Friday, November 26, 2010


Ladies Rock Camp 2011 dates are official!: February 19- 22
(President's Day weekend) at The Khabele School.

Register by NOV 29, 2010 for $250
Register by DEC 25, 2010 for $300
Register after DEC 25,2010 for $365

Space is limited to 50 participants per session and registration is
done on a first come, first served basis.

Ladies Rock Camp gives adults the chance to experience the powerful,
creative, supportive environment that Girls Rock Camp offers to girls
every year. With no musical experience necessary, women of all skill
levels form bands, write songs, and perform live at the final
showcase. Proceeds benefit Girls Rock Camp Austin. Our goal this year
is to raise $10,000, which will provide scholarships for thirty girls
to attend camp.

Register @

Monday, November 8, 2010

Screaming Siren Turns 60: An Interview with Rosie Flores

Rosie Flores is the ultimate musical pathfinder.

In the late 1960s, when folk music was the assumed genre for female guitarists, Rosie went electric. She started an all-girl band in her parents’ garage and went on to become part of the L.A. punk scene. A few years later, she was the first Latina artist on the Billboard country charts. Never one to neglect the rock-n-roll ancestresses, she’s toured with rockabilly legend Wanda Jackson, and, in 2007, she recorded the final album of rock matriarch Janis Martin.

For the past four years, Rosie has also volunteered her time as a coach and teacher at Girls Rock Austin. Now, in honor of Rosie’s 60th birthday, Girls Rock Austin is establishing the first annual Revolutionary Rocker award. We’ll be celebrating with a rock show and award ceremony next Saturday, November 13, from 1-3 pm at Jo’s on South Congress. Rock camp alumni Schmillion and Charlie Belle will play.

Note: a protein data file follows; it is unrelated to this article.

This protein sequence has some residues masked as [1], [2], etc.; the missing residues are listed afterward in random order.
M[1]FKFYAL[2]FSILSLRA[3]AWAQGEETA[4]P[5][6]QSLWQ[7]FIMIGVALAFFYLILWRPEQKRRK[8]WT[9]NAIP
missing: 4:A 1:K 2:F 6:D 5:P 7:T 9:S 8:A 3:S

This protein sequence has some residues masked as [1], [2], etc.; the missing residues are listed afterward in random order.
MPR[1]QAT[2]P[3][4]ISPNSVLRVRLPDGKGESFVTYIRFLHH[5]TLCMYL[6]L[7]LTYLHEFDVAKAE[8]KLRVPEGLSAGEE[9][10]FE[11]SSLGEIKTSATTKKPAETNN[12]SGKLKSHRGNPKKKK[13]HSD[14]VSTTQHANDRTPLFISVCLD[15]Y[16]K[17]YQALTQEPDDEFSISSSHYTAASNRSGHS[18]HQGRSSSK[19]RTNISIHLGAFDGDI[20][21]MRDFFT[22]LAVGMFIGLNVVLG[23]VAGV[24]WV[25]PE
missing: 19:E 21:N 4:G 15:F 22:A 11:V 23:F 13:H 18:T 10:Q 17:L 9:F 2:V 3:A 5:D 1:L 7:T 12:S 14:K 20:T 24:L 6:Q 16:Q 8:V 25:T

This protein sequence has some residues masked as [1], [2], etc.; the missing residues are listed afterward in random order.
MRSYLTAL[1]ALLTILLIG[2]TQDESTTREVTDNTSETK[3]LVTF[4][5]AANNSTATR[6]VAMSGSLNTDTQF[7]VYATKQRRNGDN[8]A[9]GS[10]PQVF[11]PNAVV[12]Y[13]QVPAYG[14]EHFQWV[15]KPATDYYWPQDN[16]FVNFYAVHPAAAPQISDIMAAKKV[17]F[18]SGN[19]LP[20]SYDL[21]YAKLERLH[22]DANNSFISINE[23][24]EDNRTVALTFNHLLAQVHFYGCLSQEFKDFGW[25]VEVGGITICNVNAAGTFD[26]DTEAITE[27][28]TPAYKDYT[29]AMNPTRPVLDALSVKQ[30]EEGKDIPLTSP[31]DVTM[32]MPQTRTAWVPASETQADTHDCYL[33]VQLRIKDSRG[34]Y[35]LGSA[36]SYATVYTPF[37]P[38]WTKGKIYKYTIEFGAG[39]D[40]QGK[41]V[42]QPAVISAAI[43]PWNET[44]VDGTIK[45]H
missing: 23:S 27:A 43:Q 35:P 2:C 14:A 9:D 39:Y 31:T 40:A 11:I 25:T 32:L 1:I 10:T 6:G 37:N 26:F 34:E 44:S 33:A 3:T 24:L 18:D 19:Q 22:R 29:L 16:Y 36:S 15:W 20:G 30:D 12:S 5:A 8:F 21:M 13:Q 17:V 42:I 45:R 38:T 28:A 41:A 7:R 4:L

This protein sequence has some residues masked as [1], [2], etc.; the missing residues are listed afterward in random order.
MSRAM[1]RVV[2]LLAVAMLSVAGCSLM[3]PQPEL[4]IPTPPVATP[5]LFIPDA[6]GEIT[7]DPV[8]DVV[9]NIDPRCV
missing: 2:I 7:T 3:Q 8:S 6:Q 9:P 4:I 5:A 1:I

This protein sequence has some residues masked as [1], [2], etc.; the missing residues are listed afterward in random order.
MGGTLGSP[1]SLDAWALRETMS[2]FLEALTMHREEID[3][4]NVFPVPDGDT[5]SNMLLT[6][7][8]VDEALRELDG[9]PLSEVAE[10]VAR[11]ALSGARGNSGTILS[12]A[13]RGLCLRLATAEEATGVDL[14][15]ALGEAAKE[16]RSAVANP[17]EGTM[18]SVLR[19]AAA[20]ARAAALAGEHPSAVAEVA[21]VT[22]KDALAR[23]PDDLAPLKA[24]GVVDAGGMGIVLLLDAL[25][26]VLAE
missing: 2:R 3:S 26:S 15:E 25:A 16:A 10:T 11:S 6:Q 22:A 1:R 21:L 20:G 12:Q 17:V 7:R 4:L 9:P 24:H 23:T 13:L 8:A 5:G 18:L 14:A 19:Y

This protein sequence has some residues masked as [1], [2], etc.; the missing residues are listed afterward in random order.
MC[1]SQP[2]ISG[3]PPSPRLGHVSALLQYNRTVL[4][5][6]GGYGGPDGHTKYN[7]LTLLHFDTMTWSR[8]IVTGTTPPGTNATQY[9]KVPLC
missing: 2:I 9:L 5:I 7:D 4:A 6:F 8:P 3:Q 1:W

In preparation for the birthday celebration, I asked Rosie a few questions about how she got started and what it’s like to rock at age 60.

Paige: I think I’ve told you before that, when I was a teenager, I had a picture of your old punk band, the Screaming Sirens, on my bedroom wall. So I was wondering, what bands did you have on your wall when you were a teenager?

Rosie: Oh, I had the Rolling Stones and the Beatles. Before the Beatles, I didn’t pay attention to the instrument, the guitar. I thought that the way George Harrison and John Lennon played the guitar was just so cool. And back then, the idea of a girl doing that was just unheard of.

I remember, when I was in my class, I was fourteen years old, it was 1964, we were doing kind of a show and tell thing, and this young girl in my class had brought in a guitar. She brought a guitar to show the class. And I thought to myself, “wow, she’s a girl. That’s kind of odd. She must be a tomboy.” But what it did for me was that it totally got me used to the idea that girls could play.

And so, by the time my brother started playing and starting a band, I had become so enamored with the instrument—the electric guitar especially. And folk music was starting to come in, and there was Joan Baez and Joni Mitchell and it was like, “oh, folk girls play guitar,” you know. And so my first guitar was a folk acoustic, nylon string guitar. And my brother started showing me how to play, because I was already really into singing, and my brother started showing me how to accompany myself.

By the time I was sixteen, I started borrowing the gear from his band with my girl friends from school that I started hanging out with and singing with and asking them if they would like to be in the school show with my brother’s band’s instruments. They were all really into it. So that’s when I started playing electric guitar—so I could be in the talent show as the Very First All-Girl Rock-n-Roll Band EVER. Like we had never even heard of, this was way before the Go-Gos. And there were no, I didn’t know who Bonnie Raitt was. As far as I was concerned, I was the very first woman ever doing it. This was sixteen years old. And, you know, you come to find out years later that Rosetta Tharpe was playing guitar and Cordell Jackson, and I’m not even sure who else was playing electric lead guitar, but of course there were a lot of acoustic guitar players back in the early blues days. And certainly Mother Maybelle Carter was always on an acoustic guitar and playing some lead things too.